Fr. Aidan Kimel in a recent comment:
I just started reading Philosophy for Understanding Theology by Diogenes Allen. The first chapter is devoted to the doctrine of creation. These two sentences jumped out at me: "The world plus God is not more than God alone. God less the world is not less than God alone." Do you agree? How would you unpack them?
These are hard sayings indeed. Herewith, some rough notes on the aporetics of the situation.
By 'world' here is meant the totality of creatures, the totality of beings brought into existence by God from nothing. Now if God is a being among beings, it would make no sense at all to say that "The world plus God is not more than God alone." For if we add the uncreated being (God) to the created beings, then we have more beings. We have a totality T that is larger than T minus God. If God is a being among beings, then there is a totality of beings that all exist in the same way and in the same sense, and this totality includes both God and creatures such that subtracting God or subtracting creatures would affect the 'cardinality' of this totality.
But if God is not a being among beings, but Being itself in its absolute fullness, as per the metaphysics of Exodus 3:14 (Ego sum qui sum, "I am who am") then there is no totality of beings all existing in the same way having both God and creatures as members. When we speak of God and creatures,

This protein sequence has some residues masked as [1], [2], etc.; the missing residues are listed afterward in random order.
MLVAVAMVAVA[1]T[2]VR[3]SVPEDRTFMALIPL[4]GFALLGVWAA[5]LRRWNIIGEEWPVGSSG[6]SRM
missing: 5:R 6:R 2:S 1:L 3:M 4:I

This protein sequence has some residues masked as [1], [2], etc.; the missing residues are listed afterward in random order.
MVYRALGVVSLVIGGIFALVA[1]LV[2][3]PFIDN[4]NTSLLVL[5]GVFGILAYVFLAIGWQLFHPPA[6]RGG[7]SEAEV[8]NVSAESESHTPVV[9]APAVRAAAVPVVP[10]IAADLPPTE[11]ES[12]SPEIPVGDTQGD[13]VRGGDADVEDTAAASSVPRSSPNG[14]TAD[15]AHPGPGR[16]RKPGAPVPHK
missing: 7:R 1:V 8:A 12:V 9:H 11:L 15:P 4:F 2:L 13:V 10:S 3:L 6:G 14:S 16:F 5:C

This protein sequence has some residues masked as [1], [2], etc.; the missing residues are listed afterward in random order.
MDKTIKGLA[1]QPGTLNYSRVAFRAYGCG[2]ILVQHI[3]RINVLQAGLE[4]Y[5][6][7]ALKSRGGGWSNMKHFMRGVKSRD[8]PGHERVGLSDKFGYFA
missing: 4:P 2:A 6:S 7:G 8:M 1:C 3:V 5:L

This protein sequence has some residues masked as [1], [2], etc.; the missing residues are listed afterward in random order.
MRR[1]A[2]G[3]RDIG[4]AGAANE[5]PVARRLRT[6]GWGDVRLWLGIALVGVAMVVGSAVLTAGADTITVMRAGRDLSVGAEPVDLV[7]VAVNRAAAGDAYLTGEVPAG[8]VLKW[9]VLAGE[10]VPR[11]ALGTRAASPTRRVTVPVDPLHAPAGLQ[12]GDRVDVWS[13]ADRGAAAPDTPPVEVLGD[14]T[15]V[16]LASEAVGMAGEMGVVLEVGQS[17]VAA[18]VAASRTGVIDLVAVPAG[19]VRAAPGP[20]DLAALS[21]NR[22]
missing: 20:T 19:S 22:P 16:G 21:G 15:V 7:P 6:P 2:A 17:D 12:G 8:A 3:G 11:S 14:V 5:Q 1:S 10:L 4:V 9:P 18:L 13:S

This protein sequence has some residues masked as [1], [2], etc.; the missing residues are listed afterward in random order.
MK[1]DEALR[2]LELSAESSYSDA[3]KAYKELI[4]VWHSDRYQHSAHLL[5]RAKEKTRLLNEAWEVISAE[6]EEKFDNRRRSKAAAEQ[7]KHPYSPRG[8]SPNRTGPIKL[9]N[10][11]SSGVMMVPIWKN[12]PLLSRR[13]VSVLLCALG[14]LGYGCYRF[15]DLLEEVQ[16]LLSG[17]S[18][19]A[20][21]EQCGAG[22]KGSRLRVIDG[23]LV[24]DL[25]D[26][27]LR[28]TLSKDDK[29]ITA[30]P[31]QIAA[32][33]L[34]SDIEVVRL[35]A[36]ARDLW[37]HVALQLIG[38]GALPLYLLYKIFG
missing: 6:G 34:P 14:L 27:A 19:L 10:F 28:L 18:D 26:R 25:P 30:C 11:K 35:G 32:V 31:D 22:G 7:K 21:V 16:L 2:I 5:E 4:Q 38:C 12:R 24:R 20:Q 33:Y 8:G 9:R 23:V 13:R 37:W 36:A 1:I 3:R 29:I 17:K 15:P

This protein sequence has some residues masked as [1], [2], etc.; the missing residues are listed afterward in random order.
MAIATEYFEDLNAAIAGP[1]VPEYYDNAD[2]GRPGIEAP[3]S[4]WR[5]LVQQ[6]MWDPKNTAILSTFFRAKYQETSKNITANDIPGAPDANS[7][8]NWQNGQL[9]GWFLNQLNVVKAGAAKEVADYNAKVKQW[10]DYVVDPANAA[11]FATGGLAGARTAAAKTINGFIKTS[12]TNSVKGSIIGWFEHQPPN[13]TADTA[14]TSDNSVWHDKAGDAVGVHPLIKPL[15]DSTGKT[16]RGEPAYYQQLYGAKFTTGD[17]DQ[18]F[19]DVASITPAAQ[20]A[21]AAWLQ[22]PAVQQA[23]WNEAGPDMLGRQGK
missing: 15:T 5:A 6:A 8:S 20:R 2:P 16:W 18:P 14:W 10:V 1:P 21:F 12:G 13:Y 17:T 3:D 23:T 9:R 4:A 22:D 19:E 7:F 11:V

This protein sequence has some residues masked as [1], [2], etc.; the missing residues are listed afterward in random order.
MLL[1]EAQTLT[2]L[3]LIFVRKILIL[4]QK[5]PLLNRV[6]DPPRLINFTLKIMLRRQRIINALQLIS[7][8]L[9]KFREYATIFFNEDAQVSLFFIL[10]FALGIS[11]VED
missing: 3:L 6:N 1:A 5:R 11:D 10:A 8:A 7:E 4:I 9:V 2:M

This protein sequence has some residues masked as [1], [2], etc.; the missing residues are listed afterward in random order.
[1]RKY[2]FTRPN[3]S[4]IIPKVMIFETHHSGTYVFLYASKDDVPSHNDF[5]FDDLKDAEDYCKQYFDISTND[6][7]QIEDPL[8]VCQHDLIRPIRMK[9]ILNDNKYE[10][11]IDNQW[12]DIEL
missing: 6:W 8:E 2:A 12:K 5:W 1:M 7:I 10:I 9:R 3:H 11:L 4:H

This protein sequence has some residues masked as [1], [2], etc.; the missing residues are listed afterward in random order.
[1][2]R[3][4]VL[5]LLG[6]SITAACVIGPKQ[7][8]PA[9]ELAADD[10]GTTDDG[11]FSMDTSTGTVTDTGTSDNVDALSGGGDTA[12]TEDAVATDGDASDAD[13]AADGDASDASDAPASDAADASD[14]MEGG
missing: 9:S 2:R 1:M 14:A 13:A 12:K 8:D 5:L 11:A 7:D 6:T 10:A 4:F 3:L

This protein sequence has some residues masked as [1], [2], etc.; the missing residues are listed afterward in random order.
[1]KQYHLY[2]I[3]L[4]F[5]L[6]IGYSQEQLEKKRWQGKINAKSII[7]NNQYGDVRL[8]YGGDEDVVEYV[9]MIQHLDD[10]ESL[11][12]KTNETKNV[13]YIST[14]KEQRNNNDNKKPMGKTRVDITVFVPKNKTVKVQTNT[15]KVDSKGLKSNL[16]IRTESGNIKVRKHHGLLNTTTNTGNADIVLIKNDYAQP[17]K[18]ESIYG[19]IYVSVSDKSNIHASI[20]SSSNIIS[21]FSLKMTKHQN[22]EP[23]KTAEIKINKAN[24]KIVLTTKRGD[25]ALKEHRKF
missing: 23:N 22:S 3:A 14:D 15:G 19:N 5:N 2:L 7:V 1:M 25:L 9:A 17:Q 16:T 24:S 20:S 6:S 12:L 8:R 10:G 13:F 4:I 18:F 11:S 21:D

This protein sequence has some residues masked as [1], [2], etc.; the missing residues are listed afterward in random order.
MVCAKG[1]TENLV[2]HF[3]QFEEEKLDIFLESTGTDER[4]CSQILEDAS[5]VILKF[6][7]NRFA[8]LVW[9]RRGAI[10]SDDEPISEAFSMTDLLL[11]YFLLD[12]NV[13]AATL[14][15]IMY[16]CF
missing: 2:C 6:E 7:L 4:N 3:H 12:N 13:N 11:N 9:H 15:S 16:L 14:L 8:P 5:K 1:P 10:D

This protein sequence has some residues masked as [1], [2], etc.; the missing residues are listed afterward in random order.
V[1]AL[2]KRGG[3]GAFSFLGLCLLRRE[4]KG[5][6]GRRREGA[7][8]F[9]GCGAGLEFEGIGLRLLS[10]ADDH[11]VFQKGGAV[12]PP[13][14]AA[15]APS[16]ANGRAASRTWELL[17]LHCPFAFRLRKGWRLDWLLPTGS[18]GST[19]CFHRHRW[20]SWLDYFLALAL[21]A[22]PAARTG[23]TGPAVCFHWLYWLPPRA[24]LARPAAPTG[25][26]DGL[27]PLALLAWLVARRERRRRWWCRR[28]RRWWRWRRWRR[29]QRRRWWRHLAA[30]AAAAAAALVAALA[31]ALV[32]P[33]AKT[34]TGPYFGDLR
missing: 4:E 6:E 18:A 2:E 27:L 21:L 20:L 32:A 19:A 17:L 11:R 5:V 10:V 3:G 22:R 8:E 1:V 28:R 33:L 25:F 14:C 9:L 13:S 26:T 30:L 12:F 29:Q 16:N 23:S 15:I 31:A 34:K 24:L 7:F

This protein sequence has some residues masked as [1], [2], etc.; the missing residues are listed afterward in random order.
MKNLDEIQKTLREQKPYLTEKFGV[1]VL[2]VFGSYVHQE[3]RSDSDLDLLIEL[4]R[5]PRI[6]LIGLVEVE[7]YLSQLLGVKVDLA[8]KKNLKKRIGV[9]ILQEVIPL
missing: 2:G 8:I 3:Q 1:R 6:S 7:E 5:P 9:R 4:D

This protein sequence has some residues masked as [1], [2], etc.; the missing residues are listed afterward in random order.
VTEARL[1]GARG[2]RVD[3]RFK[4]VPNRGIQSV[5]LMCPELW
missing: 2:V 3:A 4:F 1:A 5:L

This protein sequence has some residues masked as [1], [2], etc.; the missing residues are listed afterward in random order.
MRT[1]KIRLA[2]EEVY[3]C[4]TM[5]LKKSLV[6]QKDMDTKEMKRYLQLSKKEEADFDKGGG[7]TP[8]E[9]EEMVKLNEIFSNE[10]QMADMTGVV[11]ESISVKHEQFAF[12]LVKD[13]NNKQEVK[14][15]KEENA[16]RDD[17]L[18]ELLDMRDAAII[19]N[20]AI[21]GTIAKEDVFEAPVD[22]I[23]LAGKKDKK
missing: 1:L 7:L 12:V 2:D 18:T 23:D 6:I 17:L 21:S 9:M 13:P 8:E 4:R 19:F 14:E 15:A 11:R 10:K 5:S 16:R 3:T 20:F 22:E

. . . we are dealing with two orders of being not to be added together or subtracted; they are, in all rigour, incommensurable, and that is also why they are compossible. God added nothing to Himself by the creation of the world, nor would anything be taken away from Him by its annihilation -- events which would be of capital importance for the created things concerned, but null for Being Who would be in no wise concerned qua being. (Etienne Gilson, The Spirit of Medieval Philosophy, Scribners 1936, p. 96. Gilson's Gifford lectures, 1931-1932.)
Here, I am afraid, I will end up supplying some 'ammo' to Tuggy, Rhoda, and Anderson. For the Gilson passage teeters on the brink of incoherence. We are told that there are two orders of being but that they are incommensurable. This can't be right, at least not without qualification. If there are two orders of being, then they are commensurable in respect of being. There has to be some sense in which God and Socrates both are. Otherwise, God and creatures are totally disconnected, with the consequence that creatures fall away into nothingness. For if God is Being itself, and there is no common measure, no commensurability whatsoever, between God and creatures, then creatures are nothing. God is all in all. God alone is. Gilson is well aware of the dialectical pressure in this monistic direction: "As soon as we identify God with Being it becomes clear that there is a sense in which God alone is." (65) If we emphasize the plenitude and transcendence of God, then this sensible world of matter and change is "banished at one stroke into the penumbra of mere appearance, relegated to the inferior status of a quasi-unreality." (64) But of course Christian metaphysics is not a strict monism; so a way must be found to assign the proper degree of reality to the plural world.